Most girls dream of that handsome stranger who will come in and sweep them off their feet, but if new studies are to be believed, it may not be that good an idea.
The relationship between women's objective physical attractiveness and their dieting motivations and behaviors may depend upon their social environment-specifically, their romantic partners' attractiveness-such that less attractive women with more attractive partners may be particularly motivated to diet.
Research from Florida State University shows wives who crash-diet to slim down are often driven to do so if they feel their husband is better-looking than them. Among men, their motivation to look thin was low irrespective of how handsome their wives are, the researchers revealed.
Meltzer and Reynolds examined 113 newlywed couples that had been married less than four months and were in their late 20s, all of whom were living in the Dallas area.
Each participant answered a questionnaire focusing in part on their desire to diet or have a thin body.
A full body photograph was taken of every participant and rated on a scale of 1 to 10.
She explained that research shows women tended to overperceive just how thin their partners wanted them to be and, as a result, may inappropriately pursue dieting and a thin body.
"If we understand how women's relationships affect their decision to diet and the social predictors for developing unhealthy eating behaviours, then we will be better able to help them", Reynolds said.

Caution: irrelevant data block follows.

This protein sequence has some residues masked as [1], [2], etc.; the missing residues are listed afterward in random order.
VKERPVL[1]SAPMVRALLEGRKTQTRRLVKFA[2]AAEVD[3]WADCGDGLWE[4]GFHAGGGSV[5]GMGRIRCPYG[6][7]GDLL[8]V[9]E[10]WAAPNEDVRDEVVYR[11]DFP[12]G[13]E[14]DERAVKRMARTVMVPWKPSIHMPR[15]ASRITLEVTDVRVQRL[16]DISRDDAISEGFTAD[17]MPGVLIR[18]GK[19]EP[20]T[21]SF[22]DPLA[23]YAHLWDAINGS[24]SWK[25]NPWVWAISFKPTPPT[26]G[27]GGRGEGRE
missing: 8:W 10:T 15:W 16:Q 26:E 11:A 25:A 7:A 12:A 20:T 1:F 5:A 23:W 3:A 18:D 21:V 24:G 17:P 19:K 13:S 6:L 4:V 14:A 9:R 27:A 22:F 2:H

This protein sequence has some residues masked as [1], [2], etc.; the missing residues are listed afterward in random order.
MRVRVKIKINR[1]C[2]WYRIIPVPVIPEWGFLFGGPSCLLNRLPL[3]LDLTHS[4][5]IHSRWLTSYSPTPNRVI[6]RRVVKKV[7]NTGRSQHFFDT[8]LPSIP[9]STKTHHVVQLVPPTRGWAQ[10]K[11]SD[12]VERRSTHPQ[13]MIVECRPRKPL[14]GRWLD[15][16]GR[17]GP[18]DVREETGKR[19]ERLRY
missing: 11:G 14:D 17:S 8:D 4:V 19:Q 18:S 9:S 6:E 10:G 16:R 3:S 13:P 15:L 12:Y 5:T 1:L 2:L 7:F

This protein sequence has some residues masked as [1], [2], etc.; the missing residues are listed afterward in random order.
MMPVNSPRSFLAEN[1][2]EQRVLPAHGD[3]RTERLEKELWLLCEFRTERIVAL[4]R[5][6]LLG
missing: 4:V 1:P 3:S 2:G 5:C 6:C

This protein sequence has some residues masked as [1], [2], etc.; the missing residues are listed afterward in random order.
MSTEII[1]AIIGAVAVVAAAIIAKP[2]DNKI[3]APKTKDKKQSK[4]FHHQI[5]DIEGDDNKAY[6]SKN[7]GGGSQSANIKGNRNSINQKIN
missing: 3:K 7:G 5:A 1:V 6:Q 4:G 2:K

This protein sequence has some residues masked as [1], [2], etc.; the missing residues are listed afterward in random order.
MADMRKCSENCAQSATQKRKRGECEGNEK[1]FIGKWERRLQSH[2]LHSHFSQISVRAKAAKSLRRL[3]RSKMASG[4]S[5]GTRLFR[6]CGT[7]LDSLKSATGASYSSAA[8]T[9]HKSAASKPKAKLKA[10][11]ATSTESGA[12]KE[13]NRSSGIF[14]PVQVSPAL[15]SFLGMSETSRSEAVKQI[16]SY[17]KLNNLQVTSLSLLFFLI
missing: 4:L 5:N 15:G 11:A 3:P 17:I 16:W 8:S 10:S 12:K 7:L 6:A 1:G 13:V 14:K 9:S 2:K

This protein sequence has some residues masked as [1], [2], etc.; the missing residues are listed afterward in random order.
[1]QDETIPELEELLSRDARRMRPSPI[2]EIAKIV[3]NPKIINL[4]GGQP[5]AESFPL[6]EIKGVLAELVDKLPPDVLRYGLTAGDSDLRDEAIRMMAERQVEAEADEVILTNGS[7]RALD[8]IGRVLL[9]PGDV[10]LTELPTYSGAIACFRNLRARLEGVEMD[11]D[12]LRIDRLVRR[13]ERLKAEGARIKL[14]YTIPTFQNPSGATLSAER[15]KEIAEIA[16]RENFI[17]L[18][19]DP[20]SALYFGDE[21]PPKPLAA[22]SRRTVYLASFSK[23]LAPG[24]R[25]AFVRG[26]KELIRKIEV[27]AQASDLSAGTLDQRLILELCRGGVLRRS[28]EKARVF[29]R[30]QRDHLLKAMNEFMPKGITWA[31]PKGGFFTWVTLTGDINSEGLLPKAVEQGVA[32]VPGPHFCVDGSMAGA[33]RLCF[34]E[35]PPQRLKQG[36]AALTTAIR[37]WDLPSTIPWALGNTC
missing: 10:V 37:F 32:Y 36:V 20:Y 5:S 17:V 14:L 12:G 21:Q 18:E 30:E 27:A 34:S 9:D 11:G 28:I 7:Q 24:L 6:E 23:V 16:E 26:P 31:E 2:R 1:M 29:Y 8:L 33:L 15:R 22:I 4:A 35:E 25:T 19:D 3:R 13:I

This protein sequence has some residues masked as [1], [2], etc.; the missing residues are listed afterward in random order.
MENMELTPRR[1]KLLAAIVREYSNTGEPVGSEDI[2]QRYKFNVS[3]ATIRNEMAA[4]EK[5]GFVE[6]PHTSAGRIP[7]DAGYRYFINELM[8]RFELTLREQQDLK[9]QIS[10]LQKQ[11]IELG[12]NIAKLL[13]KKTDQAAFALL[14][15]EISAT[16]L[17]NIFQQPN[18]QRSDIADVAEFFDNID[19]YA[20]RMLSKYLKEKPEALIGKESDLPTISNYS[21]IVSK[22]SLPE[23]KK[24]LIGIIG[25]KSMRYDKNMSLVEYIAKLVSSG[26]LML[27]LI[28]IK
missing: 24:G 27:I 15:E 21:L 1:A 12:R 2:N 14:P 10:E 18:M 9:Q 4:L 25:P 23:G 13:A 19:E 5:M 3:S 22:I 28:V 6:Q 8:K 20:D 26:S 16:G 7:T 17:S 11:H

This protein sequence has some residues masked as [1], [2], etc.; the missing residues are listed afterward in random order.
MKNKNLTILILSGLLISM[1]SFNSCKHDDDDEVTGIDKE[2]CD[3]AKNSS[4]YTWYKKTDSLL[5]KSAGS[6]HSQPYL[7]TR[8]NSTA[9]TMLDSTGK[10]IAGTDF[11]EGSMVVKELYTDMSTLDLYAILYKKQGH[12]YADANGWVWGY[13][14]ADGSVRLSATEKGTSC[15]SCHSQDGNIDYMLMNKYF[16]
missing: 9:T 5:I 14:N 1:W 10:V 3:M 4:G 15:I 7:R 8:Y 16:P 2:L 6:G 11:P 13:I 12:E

It's a sorry state of affairs in the world that many women secretly suffer from eating disorders.
'It might be helpful to identify women at risk of developing more extreme weight-loss behaviors, which have been linked to other forms of psychological distress, such as depression, anxiety, substance abuse and dissatisfaction with life'.
The new findings add to existing research from the same research lab showing that marriages tend to be more successful and satisfying when wives are more attractive than their husbands. Conversely, this extra motivation to diet did not exist among the women who were more attractive than their husbands. A team of undergraduate evaluators at Southern Methodist University judged facial attractiveness, while another set of evaluators at FSU rated body beauty. "I love you at any weight or body type, '" Reynolds said.
Meltzer added: "In order to better understand women's dieting motivations, the findings of this study highlight the value of adopting an approach that focuses on a couple's relationship".
The evaluators varied in sex and cultural make-up.
Reynolds thinks an interesting next step for research would be to explore whether women are more motivated to diet when they are surrounded by attractive female friends.